JJ: I basically don't think that the way we do things is that dependent on one resource, such as oil. There can be different kinds of engines for cars. I think that solar heating, wind heating can substitute for a lot of uses for oil. I'd like to see those things happen because they are more sustainable in any case. But I do not think that running out of oil is not going to bother us that much. I think we have got to be rescued by something or we really are going down a slippery slope.
JHK: If its not petroleum then what is it that is putting us in peril?
JJ: I don't think probably any one thing. Nothing is so clear in history that is it happens for any one thing. It seems that a lot of things come together to make great changes. And I think that one of the things is a reaction against Modernism in this case and everything associated with it

Here's a review of her latest book "Dark Age Ahead", which seems to be more a view that sociologically civiliation is breaking down (geez add in an energy crisis and we're deep do-do):

Jane Jacobs sees five pillars of modern society in jeopardy. The chapter titles alone give a thumbnail picture of the problems. I'll add brief summaries:
The Hazard -- A historical overview of what happens to societies whose "internal jolts" have led to a dark age.
Families Rigged to Fail -- Communities and families are inextricably intertwined, and families have come under great economic and social strain in the 20th century because of the Great Depression and World War II.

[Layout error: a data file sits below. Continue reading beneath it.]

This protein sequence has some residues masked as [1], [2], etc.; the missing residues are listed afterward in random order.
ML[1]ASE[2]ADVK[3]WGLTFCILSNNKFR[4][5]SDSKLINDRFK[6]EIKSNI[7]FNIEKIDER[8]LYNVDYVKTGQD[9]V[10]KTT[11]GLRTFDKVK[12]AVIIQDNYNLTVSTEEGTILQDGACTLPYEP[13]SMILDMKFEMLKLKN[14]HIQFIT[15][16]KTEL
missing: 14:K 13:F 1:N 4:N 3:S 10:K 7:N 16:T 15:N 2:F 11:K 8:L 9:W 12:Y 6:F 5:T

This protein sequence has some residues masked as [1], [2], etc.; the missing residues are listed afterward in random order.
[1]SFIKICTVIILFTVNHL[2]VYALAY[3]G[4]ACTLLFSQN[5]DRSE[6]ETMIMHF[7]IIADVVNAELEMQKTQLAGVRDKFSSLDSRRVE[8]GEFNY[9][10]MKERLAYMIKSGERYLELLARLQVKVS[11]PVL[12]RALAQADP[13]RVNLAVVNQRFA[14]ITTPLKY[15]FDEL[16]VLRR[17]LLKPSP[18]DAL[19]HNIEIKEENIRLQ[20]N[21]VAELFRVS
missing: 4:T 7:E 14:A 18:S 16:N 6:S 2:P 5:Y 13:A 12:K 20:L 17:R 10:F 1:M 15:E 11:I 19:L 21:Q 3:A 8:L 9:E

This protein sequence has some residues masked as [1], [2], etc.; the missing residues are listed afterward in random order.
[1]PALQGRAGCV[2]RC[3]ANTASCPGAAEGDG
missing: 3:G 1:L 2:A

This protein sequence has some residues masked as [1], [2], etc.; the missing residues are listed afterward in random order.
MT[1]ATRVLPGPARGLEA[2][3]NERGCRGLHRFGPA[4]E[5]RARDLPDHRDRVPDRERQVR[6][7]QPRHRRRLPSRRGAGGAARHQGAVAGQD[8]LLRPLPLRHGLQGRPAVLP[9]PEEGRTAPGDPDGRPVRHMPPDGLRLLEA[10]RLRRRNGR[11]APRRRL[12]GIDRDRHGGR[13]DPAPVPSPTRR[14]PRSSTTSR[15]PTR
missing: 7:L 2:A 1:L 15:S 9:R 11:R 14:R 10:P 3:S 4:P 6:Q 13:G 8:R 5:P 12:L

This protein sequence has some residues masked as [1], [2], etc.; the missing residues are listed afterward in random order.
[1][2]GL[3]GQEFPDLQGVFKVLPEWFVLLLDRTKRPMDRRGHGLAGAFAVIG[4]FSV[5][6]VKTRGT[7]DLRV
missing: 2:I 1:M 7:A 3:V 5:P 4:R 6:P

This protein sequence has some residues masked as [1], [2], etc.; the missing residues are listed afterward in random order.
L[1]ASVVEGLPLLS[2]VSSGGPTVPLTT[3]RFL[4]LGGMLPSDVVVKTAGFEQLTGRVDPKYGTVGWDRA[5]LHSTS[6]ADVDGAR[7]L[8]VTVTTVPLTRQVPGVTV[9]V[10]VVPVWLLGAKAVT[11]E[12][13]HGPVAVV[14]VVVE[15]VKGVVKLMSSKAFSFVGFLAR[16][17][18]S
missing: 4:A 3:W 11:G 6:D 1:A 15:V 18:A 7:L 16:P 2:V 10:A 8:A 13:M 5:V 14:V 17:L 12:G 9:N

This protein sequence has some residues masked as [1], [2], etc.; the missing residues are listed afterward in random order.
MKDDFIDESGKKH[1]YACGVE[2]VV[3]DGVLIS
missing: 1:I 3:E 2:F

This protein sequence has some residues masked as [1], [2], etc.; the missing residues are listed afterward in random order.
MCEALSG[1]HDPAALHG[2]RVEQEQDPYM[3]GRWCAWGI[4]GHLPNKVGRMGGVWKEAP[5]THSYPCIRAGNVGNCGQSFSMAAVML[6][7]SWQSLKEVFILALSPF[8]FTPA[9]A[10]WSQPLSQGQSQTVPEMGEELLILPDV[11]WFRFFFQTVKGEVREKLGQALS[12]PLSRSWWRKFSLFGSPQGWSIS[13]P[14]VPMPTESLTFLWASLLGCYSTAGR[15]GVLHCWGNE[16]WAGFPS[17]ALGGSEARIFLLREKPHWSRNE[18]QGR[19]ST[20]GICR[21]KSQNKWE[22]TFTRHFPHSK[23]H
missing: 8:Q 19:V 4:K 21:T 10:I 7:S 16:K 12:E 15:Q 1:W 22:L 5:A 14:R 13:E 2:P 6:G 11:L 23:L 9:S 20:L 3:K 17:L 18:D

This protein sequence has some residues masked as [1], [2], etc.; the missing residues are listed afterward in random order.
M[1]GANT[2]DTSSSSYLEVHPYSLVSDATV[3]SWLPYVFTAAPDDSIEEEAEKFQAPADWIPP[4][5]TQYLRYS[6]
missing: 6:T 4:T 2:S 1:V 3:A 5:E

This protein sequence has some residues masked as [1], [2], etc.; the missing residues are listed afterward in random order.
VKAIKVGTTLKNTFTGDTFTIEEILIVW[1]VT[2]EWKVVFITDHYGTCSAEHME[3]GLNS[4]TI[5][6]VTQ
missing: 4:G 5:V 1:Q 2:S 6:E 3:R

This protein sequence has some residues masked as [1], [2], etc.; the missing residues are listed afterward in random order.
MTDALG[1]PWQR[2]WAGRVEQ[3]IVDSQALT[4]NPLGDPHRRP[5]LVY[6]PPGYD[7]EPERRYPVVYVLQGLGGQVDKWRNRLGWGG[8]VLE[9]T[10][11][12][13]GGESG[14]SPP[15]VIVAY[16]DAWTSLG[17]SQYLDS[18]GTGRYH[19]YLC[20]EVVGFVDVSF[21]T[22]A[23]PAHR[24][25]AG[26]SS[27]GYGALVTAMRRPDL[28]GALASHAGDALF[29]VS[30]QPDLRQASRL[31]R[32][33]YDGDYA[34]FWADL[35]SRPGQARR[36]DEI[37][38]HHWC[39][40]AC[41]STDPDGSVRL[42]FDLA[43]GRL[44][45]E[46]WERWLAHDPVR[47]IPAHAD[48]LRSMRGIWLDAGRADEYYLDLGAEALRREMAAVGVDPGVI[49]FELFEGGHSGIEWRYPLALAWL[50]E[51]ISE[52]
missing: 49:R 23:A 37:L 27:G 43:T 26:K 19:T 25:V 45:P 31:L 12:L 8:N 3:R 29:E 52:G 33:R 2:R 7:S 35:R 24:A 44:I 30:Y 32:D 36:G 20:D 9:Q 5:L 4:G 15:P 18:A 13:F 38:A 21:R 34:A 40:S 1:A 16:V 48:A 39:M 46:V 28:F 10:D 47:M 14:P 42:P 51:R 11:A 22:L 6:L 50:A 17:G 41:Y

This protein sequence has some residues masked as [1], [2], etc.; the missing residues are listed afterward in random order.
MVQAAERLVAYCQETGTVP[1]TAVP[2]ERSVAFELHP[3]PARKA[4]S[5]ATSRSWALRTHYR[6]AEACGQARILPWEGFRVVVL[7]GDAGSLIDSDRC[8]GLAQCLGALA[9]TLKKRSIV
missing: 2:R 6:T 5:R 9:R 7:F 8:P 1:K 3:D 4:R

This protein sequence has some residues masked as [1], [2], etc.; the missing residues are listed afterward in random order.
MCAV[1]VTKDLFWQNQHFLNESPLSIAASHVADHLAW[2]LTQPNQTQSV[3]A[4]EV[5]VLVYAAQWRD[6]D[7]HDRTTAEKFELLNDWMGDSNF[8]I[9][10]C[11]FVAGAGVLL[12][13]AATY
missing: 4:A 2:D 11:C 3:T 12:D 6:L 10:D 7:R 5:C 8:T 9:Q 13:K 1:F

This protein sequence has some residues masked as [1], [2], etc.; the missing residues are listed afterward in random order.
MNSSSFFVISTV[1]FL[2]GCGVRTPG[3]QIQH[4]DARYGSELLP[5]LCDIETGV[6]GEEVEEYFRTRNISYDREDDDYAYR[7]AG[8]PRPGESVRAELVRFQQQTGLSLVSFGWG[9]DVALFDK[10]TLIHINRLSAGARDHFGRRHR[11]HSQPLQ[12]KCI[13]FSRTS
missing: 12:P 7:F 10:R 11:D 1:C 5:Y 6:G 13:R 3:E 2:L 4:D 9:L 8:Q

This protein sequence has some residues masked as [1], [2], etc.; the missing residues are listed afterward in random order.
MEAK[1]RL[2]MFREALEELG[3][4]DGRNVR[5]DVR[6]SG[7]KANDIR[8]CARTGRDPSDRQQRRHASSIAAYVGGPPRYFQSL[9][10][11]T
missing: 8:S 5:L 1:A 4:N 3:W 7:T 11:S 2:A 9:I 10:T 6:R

Credentialing versus Educating -- Universities have turned to a mass-production model that has substituted credentialing for education.
Science Abandoned -- Science becomes irrelevant when it is done by drones who do not understand the scientific method, and technology is adversely affected.
Dumbed-Down Taxes -- Government succeeds with "subsidiarity," that is, working responsibly, responsively and closely with the people it represents. It also depends on fiscal accountability; that is, transparency in its transactions. Anything less leads to economic and social distortions and, ultimately, failure.
Self-Policing Subverted -- Professions that fail to police their members' ethics -- including not only accountancy but notably police forces, which are notoriously self-protective -- lapse into endless corruption and scandal.